This article is a quick follow up to my article “On believing God (or Santa Claus) doesn’t exist” in which I critique Jack David Eller’s essay “What is Atheism?” Four years ago I reviewed another essay by Eller in John Loftus’ volume The Christian Delusion. Eller’s essay was a mishmash of rhetorical gobbledygook bereft of any argument (a fact which doesn’t speak well for Loftus’ editorial wisdom).
The same problems are evident in “What is Atheism?” Consider this passage:
“arguments in favor of god(s) fail, and if they did succeed, they would not establish the existence of any particular god(s) over all the others; that is to say, the tired old cosmological or ontological or teleological arguments would defend Zeus or Odin or Vishnu as effectively as Yahweh or Allah.” (14)
I’m not citing this passage merely because it is bad, but because its badness is illustrative of a general confusion I find among many atheists on the internet. (Incidentally, I want to avoid referring to these folks as “village atheists” which sounds too pandering. At the same time, we should recognize that many atheists are highly learned, articulate individuals who would never make these kinds of elementary blunders. What is interesting in Eller’s case is that he makes the kinds of ignorant comments one would usually find in those “atheists on the internet who are commonly maligned as village atheists,” but he does so in print, not merely in some blog or discussion board.)
So what is the problem? Eller argues that for a theistic argument to work, it must establish which God exists. This is another way of saying that it must establish not only that God exists but that he/she/it has a particular set of properties (e.g. the Trinity of Christian theism).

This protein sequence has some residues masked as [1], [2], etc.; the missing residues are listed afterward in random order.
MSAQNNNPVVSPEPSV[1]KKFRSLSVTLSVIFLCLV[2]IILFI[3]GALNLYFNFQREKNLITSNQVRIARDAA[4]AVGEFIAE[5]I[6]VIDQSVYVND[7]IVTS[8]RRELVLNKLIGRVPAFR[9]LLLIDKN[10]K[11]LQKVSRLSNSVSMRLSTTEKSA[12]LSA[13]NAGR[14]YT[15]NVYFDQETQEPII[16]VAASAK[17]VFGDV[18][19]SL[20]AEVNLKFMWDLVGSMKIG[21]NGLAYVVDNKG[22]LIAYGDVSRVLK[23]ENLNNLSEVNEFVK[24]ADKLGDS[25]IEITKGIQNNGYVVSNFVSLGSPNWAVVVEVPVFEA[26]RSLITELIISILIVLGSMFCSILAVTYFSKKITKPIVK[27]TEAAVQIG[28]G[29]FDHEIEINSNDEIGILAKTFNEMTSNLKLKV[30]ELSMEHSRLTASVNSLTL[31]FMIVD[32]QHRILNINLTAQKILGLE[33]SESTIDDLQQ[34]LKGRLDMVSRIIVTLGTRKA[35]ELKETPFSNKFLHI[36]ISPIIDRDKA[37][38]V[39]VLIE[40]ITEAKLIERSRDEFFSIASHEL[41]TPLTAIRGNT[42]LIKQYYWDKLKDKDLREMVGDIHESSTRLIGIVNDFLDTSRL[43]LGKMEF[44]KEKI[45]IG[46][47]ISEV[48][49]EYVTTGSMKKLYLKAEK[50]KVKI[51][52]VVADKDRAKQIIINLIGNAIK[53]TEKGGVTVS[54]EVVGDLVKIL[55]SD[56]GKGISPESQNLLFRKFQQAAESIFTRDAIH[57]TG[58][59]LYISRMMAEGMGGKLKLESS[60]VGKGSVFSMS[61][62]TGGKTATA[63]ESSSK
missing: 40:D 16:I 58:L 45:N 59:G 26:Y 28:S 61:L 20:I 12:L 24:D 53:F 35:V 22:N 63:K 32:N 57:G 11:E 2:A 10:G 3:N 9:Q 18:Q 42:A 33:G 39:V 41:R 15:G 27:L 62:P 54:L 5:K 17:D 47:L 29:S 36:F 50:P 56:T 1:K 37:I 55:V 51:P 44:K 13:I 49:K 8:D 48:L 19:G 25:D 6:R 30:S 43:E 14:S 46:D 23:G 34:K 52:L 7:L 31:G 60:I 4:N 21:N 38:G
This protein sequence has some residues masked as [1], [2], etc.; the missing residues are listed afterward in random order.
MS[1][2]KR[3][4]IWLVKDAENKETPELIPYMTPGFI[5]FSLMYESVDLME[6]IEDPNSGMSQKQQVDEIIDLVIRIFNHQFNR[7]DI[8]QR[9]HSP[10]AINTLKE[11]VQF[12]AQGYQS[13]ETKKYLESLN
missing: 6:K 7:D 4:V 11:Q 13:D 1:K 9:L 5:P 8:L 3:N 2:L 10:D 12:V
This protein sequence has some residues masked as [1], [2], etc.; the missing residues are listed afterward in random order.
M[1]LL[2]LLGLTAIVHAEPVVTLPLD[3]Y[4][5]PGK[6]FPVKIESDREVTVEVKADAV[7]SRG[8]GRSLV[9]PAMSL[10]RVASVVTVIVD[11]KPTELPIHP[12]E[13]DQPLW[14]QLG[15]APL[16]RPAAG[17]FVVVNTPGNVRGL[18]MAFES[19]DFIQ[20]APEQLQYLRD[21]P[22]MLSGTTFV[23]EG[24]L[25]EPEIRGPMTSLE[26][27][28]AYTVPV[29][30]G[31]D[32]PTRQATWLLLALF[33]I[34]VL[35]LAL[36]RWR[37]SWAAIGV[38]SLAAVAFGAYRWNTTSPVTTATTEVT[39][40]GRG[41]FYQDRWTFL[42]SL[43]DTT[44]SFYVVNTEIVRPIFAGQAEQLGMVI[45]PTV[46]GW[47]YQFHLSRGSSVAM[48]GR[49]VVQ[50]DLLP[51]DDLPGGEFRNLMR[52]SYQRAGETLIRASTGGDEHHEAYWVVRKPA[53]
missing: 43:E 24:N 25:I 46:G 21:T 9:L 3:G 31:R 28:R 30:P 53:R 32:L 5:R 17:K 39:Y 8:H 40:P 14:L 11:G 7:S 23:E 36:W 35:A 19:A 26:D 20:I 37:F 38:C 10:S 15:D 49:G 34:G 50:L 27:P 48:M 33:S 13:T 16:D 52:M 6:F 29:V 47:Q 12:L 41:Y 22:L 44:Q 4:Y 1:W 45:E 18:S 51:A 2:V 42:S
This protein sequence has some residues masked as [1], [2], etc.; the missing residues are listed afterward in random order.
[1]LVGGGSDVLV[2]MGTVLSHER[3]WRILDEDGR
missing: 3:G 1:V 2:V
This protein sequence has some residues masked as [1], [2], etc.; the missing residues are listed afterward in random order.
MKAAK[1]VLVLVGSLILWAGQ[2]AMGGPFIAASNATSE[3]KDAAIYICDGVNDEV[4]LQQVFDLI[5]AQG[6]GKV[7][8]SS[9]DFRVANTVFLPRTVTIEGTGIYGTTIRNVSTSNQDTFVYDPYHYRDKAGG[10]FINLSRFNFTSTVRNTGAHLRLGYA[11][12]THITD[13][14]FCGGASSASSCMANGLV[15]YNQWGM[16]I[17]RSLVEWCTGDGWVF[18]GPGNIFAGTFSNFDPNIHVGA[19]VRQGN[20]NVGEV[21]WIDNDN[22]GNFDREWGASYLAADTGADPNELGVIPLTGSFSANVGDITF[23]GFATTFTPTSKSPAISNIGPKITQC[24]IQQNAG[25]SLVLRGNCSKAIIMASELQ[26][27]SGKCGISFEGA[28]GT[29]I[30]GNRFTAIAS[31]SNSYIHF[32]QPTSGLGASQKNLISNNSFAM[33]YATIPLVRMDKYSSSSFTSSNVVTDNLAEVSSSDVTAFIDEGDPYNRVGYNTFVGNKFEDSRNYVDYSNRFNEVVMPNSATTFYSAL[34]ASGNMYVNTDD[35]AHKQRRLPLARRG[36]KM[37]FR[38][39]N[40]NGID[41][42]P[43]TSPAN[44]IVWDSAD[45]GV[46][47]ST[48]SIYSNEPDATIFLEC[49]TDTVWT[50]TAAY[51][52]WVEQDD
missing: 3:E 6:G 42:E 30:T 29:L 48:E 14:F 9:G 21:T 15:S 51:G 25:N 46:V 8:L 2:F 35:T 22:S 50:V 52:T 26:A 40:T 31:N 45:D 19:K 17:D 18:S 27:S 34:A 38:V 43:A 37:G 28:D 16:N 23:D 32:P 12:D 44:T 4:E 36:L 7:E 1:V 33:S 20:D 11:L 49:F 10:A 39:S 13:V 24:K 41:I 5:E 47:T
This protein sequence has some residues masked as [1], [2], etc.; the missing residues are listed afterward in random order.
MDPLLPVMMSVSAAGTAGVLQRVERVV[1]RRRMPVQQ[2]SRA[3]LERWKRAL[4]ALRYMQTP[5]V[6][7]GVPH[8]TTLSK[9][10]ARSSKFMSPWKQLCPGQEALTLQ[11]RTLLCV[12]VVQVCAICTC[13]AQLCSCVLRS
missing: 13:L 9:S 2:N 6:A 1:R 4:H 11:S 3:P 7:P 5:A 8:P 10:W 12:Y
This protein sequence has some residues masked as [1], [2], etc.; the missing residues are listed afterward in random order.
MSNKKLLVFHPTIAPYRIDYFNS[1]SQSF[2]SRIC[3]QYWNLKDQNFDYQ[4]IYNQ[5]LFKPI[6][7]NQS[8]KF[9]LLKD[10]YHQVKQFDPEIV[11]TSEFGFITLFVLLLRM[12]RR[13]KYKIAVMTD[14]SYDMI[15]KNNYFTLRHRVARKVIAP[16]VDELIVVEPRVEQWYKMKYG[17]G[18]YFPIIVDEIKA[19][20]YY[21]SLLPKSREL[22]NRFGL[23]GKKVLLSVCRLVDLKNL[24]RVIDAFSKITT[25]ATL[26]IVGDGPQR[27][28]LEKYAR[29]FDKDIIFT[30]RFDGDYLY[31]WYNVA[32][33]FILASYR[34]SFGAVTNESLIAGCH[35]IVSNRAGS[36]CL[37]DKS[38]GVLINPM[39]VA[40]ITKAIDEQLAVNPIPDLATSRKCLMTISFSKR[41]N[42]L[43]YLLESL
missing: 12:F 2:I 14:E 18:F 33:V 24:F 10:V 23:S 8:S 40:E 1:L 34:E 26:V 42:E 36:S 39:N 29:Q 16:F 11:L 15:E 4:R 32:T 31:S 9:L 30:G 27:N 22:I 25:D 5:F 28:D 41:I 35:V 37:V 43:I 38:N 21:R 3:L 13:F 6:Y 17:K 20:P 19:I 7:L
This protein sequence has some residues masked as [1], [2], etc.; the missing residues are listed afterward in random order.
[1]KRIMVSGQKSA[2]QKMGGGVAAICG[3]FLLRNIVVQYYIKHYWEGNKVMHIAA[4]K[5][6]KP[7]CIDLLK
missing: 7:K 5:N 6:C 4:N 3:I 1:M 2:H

This is absurd and it shows that Eller doesn’t understand to even the most rudimentary degree how these arguments are supposed to function.
Consider an analogy. Imagine that James is accused of committing a murder at Bletchley Hall at 9 pm on Thursday. In the trial the prosecution points out that surveillance footage shows a red pick up leaving Bletchley Hall at 9:15 pm on the evening in question. And James drives a red pick up.
Does the surveillance footage demonstrate that James is guilty? Of course not. But it does support the prosecution’s case nonetheless. In short, if James is guilty then you might expect to find a vehicle fitting the description of his pick up leaving the hall shortly after the murder. And that is precisely what you do find. So you would need much more, evidentially speaking, to find James guilty. But that doesn’t mean that the surveillance footage isn’t good evidence. It is, in fact, good evidence so long as it serves as part of a cumulative case.
By the same token, no Christian has ever claimed that the cosmological argument (for example) establishes the existence of the Trinity. But it does provide a good reason to accept the existence of an agent first cause, a fact that is consistent with theism but not atheism. In that sense, the argument serves in a cumulative case for the Christian God’s existence in a way parallel to the way the surveillance footage serves in a cumulative case for James’ guilt.
Before wrapping up, I’ll make two more quick points.
First, each of the arguments Eller references is, in fact, a family of arguments. There are many forms of cosmological, ontological, and teleological arguments, and several of them could serve as part of a cumulative case argument.
Second, Eller clearly doesn’t understand the arguments to which he refers. For example, the ontological argument could not, by definition, support the existence of Zeus since the ontological argument supports the existence of a necessary being while Zeus is supposed to be the contingent son of Cronus.